Graph 2 Volatility levels in selected developing countries
Technical note: volatility levels are monthly figures, based on a 36-months rolling window. If you want to translate things to annualized figures, you need to multiply by 3.464, i.e. the square root of 12, so as to complete the transformation from monthly to annualized window.
Interpretation example: a maximum volatility level of 15-16 percent per annum for the average Emerging Market (see yellow line in graph 2) translates into an annualized volatility of 50-55%. A huge number indicating how risky developing countries' equity markets can be. On the other hand, the lower levels seen in the period 2001-2007 translate into risk levels that are not that much higher than those in developed nations anymore. But the behavior of Emerging Markets in the Global Crisis indicates that we have to maintain a certain risk focus.
The yellow/bold line indicates the (equally-weighted) average volatility level for the 8 developing countries selected. Around a volatility level of 15-16 per cent per month lies a kind of maximum, that was reached in the period 1990-1992 and 1999-2001. The big global crisis period did lead to volatility increases since the second half of 2007, but things were rather 'well-behaved'. The panic was not so large as to shoot us quickly back to old levels. We do therefore conclude that - on average - Emerging Markets as a group will see their volatility levels go down, albeit that mean-reversion patterns in volatility will remain. Just like they do in developed markets.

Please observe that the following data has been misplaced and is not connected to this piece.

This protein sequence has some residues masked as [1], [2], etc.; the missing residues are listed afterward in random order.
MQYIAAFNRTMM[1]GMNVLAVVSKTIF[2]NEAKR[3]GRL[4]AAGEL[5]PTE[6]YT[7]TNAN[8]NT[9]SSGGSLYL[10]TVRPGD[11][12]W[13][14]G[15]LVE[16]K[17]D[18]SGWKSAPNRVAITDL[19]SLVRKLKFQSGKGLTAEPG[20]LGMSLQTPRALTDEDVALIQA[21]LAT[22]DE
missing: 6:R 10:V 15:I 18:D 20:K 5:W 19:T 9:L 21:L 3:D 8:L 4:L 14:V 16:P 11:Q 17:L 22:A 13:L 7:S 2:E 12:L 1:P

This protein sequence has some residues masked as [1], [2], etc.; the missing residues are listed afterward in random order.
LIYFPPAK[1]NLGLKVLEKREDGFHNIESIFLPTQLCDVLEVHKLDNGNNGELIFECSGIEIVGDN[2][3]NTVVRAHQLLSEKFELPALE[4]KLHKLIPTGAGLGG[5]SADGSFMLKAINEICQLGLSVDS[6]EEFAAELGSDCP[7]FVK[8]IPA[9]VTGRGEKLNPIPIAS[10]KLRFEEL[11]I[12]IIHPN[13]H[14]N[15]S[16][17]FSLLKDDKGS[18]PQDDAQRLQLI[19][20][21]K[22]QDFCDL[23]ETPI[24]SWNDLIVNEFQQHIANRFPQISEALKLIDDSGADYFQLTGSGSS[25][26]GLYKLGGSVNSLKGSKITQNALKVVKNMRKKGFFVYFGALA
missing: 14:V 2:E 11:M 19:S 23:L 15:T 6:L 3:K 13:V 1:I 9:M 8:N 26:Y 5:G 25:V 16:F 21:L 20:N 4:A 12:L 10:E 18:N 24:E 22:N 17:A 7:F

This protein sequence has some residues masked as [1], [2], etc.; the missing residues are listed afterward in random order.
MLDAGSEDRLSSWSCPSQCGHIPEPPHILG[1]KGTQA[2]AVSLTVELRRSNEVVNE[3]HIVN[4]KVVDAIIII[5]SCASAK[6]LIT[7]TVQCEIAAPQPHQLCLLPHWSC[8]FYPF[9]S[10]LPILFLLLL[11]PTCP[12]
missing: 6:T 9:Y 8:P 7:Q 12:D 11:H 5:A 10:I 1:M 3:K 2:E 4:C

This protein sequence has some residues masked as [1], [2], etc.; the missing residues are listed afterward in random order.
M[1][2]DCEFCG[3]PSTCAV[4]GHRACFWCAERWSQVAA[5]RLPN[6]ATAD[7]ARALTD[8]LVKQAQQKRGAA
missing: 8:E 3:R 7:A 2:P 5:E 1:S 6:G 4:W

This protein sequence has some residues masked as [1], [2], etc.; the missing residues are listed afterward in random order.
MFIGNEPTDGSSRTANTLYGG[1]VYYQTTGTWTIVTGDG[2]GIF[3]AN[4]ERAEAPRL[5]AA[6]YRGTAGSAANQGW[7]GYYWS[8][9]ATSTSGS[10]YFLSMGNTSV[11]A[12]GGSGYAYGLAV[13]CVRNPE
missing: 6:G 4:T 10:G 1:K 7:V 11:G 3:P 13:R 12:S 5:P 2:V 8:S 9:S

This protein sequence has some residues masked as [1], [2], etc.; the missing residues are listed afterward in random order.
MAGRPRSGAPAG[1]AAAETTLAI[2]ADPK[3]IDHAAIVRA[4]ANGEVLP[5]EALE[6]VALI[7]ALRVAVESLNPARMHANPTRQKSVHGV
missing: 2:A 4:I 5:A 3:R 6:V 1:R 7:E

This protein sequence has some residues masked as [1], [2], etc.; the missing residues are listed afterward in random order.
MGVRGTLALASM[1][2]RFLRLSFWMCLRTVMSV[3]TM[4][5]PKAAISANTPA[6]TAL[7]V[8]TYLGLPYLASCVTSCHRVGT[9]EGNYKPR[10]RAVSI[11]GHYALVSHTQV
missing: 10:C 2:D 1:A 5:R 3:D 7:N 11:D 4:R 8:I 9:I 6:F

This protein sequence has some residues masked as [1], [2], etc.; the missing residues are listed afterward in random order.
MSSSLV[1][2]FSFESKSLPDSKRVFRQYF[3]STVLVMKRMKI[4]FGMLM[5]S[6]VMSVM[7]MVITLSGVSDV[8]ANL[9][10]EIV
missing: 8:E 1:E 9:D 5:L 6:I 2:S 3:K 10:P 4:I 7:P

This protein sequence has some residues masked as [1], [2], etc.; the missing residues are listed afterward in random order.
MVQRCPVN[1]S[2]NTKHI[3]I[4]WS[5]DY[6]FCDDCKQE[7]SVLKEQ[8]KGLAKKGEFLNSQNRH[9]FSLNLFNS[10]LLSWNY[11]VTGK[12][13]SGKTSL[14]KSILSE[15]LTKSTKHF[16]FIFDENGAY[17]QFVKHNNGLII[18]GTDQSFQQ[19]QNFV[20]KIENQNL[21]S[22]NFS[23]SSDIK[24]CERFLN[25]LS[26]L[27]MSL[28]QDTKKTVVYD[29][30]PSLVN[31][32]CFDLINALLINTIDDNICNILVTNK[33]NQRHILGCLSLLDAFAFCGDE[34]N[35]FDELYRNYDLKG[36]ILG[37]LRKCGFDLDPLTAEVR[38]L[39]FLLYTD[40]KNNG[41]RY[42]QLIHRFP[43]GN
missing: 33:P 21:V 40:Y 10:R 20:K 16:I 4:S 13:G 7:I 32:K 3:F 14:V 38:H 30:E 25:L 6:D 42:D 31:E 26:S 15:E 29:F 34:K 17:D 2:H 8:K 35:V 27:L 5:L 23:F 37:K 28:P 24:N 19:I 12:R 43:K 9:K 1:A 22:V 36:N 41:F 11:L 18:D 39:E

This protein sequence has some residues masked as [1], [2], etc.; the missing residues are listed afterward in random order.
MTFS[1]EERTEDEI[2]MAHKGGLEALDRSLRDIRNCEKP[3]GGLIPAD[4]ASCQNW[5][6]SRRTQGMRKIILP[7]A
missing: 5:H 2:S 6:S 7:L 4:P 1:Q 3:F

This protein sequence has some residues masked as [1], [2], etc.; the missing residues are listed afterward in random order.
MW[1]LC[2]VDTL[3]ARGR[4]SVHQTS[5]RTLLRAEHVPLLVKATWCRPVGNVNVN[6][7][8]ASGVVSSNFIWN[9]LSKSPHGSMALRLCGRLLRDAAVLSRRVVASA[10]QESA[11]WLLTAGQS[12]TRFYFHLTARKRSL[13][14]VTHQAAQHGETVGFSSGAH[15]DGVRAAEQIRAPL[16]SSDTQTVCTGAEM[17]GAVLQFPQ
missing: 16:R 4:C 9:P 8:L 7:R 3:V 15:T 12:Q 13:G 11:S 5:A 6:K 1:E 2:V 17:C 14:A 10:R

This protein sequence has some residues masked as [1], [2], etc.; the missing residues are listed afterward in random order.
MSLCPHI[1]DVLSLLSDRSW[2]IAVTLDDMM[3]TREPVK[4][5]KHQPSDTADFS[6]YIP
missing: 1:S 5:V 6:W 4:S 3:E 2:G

Graph 2 shows clearly how risk in these markets has been coming down during the period in which their economies grew, political systems (on average) became more stable and the BRIC (Brazil, Russia, India and China) nations started to become true catalysts of growth on a global scale. The fact that most banks and other financial institutions in Emerging Markets didn't join their Western counterparts in the exaggerated race for 'more' (via creation of new structured finance and other products with derivative content that were not properly constructed from a risk point of view, but very interesting taking into account the bonus structure of boards of directors in the creating institutions!) has also played a role, because in almost all countries in the world the financial industry is one of the leading ones as far as stock markets are concerned. The interest in Islamic Finance has grown during the last few years, partly as a result of the problems with bad loans that Western banks have to deal with and partly because the approach warrants more attention in the first place. This is not the blog entry to discuss Islamic Finance in more depth, but we will definitely pay attention to it in a future entry. After all: the best stock after the first 2 weeks is still National Bank of Pakistan (see our previous blog entry), a bank that offers both regular and Islamic Finance products.